As part of its Predicts 2021, Gartner concluded that the events of 2020 have accelerated cloud adoption to the point where it is the de factor new normal, in part to support the unexpected remote working exodus that happened following the pandemic.
Some CIOs FutureCIO spoke to commented that the cloudification of legacy enterprise applications is going to take a slower route.
“At the end of the day, the conversation that every organization needs to go through is what's the business value? Where do we tend to drive the most value of having the infrastructure? Is it an on-prem or in an off-prem public cloud environment?” opined Rajnish Arora, vice president, Enterprise Computing, IDC Asia/Pacific, during a separate PodChat discussion.
Pat Phelan, vice president of market research with Rimini Street, observed that any crisis puts a company into one of three modes: survive, stabilising and thrive, representing a continuum. She qualified that the CIO role is different depending on where the company is in that journey.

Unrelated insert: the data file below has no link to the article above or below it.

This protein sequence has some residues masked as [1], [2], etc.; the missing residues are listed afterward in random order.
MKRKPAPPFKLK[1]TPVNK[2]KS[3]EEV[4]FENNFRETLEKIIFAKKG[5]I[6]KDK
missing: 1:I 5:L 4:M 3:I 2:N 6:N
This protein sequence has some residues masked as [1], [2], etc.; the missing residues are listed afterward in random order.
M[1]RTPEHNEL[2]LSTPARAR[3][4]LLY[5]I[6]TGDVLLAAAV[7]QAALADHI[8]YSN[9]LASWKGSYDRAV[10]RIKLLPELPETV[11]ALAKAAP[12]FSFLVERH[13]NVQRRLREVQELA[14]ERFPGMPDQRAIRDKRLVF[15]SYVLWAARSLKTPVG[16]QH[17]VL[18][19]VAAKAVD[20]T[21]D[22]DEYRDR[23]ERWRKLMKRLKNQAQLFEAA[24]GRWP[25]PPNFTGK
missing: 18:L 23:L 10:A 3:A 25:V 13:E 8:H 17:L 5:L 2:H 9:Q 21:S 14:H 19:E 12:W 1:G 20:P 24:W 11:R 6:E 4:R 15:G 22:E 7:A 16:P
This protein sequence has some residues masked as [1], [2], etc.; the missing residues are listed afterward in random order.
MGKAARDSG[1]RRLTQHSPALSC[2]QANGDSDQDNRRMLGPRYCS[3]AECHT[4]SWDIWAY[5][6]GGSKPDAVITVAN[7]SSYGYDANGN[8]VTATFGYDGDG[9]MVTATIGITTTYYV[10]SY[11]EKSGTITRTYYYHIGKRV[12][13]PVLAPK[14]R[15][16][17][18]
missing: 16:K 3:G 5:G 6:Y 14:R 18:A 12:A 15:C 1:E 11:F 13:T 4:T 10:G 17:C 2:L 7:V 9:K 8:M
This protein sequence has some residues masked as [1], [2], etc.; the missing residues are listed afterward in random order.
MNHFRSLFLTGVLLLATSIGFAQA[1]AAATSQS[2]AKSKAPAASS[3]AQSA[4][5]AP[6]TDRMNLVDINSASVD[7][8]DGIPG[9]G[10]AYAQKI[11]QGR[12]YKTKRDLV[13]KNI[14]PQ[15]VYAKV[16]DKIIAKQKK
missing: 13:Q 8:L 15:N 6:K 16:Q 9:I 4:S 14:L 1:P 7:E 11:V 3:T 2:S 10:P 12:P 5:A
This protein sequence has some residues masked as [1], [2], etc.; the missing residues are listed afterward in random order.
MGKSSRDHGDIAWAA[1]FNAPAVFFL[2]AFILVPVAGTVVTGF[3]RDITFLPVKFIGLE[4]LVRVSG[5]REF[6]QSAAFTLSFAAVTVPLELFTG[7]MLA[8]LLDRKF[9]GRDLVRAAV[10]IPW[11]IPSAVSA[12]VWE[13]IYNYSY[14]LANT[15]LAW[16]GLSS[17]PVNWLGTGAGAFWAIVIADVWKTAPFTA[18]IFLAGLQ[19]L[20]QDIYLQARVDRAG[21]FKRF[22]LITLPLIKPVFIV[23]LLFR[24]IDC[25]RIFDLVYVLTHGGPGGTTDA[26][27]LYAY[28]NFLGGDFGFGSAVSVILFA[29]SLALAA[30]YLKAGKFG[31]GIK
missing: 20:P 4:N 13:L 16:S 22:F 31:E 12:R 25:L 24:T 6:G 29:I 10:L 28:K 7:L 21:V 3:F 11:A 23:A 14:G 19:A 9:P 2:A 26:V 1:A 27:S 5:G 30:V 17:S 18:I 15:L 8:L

She conceded that the CIO role has never been set in stone although for a long time it was about keeping the lights on and costs down. During the pandemic she noted that cost control has taken a back seat to survival tactics – when it came to investments.
For organisations that have passed survival and the stabilising aspects of their journey, business leaders are pushing CIOs to be more strategic in terms of helping prioritise where the investments should go.
Phelan clarified that throughout this journey of 'survive, stabilise and thrive', the CIO is expected to focus on strategies that can help with customer engagement, attracting new customers while retaining existing ones, and activities that will drive revenue foremost as opposed to just keeping the business running.